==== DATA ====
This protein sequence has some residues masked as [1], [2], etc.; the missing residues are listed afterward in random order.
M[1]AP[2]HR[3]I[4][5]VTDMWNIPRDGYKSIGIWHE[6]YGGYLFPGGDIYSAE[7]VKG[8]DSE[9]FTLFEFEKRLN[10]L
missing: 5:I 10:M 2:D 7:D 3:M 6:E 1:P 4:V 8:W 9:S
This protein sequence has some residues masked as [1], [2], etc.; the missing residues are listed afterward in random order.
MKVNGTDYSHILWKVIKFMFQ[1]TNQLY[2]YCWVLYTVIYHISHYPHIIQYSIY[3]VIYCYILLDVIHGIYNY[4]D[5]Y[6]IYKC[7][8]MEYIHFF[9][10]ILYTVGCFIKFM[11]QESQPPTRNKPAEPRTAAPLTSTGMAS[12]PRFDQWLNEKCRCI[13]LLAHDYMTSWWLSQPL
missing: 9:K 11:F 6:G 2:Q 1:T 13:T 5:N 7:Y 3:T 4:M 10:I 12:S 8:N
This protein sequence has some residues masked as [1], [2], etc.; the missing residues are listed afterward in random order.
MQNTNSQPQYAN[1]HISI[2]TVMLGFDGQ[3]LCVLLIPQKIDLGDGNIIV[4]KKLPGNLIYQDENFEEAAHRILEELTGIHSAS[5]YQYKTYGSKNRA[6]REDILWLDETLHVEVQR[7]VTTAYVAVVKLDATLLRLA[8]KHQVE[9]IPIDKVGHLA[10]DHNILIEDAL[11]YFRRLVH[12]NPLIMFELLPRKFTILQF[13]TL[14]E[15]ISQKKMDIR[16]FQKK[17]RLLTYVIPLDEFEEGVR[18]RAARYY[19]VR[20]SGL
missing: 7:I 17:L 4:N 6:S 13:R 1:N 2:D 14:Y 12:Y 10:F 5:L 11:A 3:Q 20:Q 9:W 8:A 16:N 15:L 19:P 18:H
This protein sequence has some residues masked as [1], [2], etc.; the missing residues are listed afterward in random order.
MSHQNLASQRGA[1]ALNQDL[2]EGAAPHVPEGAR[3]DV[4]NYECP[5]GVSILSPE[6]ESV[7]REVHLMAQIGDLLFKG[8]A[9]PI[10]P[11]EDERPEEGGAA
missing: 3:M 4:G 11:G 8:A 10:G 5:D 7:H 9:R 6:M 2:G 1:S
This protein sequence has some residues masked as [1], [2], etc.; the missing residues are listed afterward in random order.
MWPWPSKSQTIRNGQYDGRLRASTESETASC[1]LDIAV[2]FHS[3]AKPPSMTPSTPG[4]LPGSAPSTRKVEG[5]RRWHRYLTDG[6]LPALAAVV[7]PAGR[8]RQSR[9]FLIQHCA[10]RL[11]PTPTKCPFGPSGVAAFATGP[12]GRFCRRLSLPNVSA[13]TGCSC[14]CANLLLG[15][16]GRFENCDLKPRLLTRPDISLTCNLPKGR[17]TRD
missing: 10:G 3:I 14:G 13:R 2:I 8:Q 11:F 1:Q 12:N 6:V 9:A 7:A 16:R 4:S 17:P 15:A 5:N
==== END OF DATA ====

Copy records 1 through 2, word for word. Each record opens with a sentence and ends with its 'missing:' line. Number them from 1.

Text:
This protein sequence has some residues masked as [1], [2], etc.; the missing residues are listed afterward in random order.
M[1]AP[2]HR[3]I[4][5]VTDMWNIPRDGYKSIGIWHE[6]YGGYLFPGGDIYSAE[7]VKG[8]DSE[9]FTLFEFEKRLN[10]L
missing: 5:I 10:M 2:D 7:D 3:M 6:E 1:P 4:V 8:W 9:S
This protein sequence has some residues masked as [1], [2], etc.; the missing residues are listed afterward in random order.
MKVNGTDYSHILWKVIKFMFQ[1]TNQLY[2]YCWVLYTVIYHISHYPHIIQYSIY[3]VIYCYILLDVIHGIYNY[4]D[5]Y[6]IYKC[7][8]MEYIHFF[9][10]ILYTVGCFIKFM[11]QESQPPTRNKPAEPRTAAPLTSTGMAS[12]PRFDQWLNEKCRCI[13]LLAHDYMTSWWLSQPL
missing: 9:K 11:F 6:G 2:Q 1:T 13:T 5:N 7:Y 3:T 4:M 10:I 12:S 8:N